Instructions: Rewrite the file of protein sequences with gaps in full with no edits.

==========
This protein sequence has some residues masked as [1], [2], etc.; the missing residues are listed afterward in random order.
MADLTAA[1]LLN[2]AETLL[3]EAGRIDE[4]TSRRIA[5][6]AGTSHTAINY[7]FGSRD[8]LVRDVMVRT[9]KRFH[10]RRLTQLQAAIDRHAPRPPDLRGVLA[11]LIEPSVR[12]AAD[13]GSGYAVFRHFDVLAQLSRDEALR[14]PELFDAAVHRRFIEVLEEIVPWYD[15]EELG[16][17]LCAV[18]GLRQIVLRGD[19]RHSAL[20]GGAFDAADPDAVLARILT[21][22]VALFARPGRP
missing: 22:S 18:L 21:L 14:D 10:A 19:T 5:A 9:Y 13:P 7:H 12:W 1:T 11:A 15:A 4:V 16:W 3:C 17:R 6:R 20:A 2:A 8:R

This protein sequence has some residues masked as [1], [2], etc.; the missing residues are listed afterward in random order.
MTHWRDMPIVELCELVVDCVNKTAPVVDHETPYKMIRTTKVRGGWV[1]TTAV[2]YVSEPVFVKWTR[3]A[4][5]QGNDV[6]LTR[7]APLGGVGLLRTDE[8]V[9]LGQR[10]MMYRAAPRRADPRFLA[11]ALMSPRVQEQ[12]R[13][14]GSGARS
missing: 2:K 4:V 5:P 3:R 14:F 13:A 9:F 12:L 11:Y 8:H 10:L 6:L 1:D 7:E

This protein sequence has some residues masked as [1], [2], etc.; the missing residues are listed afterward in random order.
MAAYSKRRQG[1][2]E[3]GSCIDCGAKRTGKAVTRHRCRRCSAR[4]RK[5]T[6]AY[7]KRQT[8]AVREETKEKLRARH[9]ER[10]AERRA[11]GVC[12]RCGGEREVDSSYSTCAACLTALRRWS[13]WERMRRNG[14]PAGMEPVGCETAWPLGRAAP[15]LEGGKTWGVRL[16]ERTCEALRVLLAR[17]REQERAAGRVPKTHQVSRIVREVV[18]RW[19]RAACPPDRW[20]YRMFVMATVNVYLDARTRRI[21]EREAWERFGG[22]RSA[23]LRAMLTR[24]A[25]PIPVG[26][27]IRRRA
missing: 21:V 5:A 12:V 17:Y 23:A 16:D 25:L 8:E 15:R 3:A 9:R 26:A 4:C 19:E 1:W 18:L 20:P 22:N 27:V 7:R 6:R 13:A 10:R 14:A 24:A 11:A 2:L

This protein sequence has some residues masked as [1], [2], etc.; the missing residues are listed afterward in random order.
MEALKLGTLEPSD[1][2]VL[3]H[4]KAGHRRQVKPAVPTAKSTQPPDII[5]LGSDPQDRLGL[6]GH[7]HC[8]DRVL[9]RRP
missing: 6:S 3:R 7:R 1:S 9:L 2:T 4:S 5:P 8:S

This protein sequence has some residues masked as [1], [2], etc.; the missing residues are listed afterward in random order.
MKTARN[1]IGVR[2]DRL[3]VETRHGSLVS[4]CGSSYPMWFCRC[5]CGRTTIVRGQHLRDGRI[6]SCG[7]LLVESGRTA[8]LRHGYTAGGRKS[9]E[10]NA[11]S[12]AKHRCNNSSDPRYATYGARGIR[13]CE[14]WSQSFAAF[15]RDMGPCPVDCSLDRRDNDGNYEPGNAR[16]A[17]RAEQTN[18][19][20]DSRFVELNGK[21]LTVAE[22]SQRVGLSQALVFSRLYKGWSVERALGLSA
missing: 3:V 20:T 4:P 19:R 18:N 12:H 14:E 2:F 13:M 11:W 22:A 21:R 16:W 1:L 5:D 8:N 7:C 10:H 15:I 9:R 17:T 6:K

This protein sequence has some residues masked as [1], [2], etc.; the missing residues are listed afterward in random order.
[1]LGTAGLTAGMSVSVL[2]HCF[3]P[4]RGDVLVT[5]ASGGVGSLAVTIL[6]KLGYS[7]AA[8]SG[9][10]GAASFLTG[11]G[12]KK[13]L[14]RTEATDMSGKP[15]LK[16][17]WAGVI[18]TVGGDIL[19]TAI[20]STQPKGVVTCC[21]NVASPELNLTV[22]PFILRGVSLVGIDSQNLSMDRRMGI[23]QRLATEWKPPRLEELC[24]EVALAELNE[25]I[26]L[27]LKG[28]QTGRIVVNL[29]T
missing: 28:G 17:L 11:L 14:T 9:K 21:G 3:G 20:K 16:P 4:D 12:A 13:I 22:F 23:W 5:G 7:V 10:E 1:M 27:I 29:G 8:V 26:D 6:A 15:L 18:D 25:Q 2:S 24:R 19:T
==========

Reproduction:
This protein sequence has some residues masked as [1], [2], etc.; the missing residues are listed afterward in random order.
MADLTAA[1]LLN[2]AETLL[3]EAGRIDE[4]TSRRIA[5][6]AGTSHTAINY[7]FGSRD[8]LVRDVMVRT[9]KRFH[10]RRLTQLQAAIDRHAPRPPDLRGVLA[11]LIEPSVR[12]AAD[13]GSGYAVFRHFDVLAQLSRDEALR[14]PELFDAAVHRRFIEVLEEIVPWYD[15]EELG[16][17]LCAV[18]GLRQIVLRGD[19]RHSAL[20]GGAFDAADPDAVLARILT[21][22]VALFARPGRP
missing: 22:S 18:L 21:L 14:D 10:A 19:T 5:A 9:Y 13:P 7:H 12:W 1:T 11:A 15:A 4:V 16:W 3:C 17:R 6:R 20:A 2:A 8:R

This protein sequence has some residues masked as [1], [2], etc.; the missing residues are listed afterward in random order.
MTHWRDMPIVELCELVVDCVNKTAPVVDHETPYKMIRTTKVRGGWV[1]TTAV[2]YVSEPVFVKWTR[3]A[4][5]QGNDV[6]LTR[7]APLGGVGLLRTDE[8]V[9]LGQR[10]MMYRAAPRRADPRFLA[11]ALMSPRVQEQ[12]R[13][14]GSGARS
missing: 2:K 4:V 5:P 3:R 14:F 13:A 9:F 12:L 11:Y 8:H 10:L 6:L 1:D 7:E

This protein sequence has some residues masked as [1], [2], etc.; the missing residues are listed afterward in random order.
MAAYSKRRQG[1][2]E[3]GSCIDCGAKRTGKAVTRHRCRRCSAR[4]RK[5]T[6]AY[7]KRQT[8]AVREETKEKLRARH[9]ER[10]AERRA[11]GVC[12]RCGGEREVDSSYSTCAACLTALRRWS[13]WERMRRNG[14]PAGMEPVGCETAWPLGRAAP[15]LEGGKTWGVRL[16]ERTCEALRVLLAR[17]REQERAAGRVPKTHQVSRIVREVV[18]RW[19]RAACPPDRW[20]YRMFVMATVNVYLDARTRRI[21]EREAWERFGG[22]RSA[23]LRAMLTR[24]A[25]PIPVG[26][27]IRRRA
missing: 21:V 5:A 12:V 17:Y 23:A 16:D 25:L 8:E 15:R 3:A 9:R 26:A 4:C 19:E 1:W 18:L 20:P 22:N 27:V 7:R 6:R 13:A 10:R 14:A 24:A 11:A 2:L

This protein sequence has some residues masked as [1], [2], etc.; the missing residues are listed afterward in random order.
MEALKLGTLEPSD[1][2]VL[3]H[4]KAGHRRQVKPAVPTAKSTQPPDII[5]LGSDPQDRLGL[6]GH[7]HC[8]DRVL[9]RRP
missing: 6:S 3:R 7:R 1:S 9:L 2:T 4:S 5:P 8:S

This protein sequence has some residues masked as [1], [2], etc.; the missing residues are listed afterward in random order.
MKTARN[1]IGVR[2]DRL[3]VETRHGSLVS[4]CGSSYPMWFCRC[5]CGRTTIVRGQHLRDGRI[6]SCG[7]LLVESGRTA[8]LRHGYTAGGRKS[9]E[10]NA[11]S[12]AKHRCNNSSDPRYATYGARGIR[13]CE[14]WSQSFAAF[15]RDMGPCPVDCSLDRRDNDGNYEPGNAR[16]A[17]RAEQTN[18][19][20]DSRFVELNGK[21]LTVAE[22]SQRVGLSQALVFSRLYKGWSVERALGLSA
missing: 3:V 20:T 4:P 19:R 18:N 12:H 14:E 2:F 13:M 11:W 22:A 21:R 16:W 1:L 5:D 8:N 7:C 10:H 15:I 9:R 17:T 6:K

This protein sequence has some residues masked as [1], [2], etc.; the missing residues are listed afterward in random order.
[1]LGTAGLTAGMSVSVL[2]HCF[3]P[4]RGDVLVT[5]ASGGVGSLAVTIL[6]KLGYS[7]AA[8]SG[9][10]GAASFLTG[11]G[12]KK[13]L[14]RTEATDMSGKP[15]LK[16][17]WAGVI[18]TVGGDIL[19]TAI[20]STQPKGVVTCC[21]NVASPELNLTV[22]PFILRGVSLVGIDSQNLSMDRRMGI[23]QRLATEWKPPRLEELC[24]EVALAELNE[25]I[26]L[27]LKG[28]QTGRIVVNL[29]T
missing: 28:G 17:L 11:L 14:T 9:K 21:G 3:G 20:K 16:P 4:D 12:A 13:I 22:F 23:W 5:G 7:V 10:E 1:M 27:I 29:G 8:V 26:D 6:A 15:L 18:D 25:Q 2:S 24:R 19:T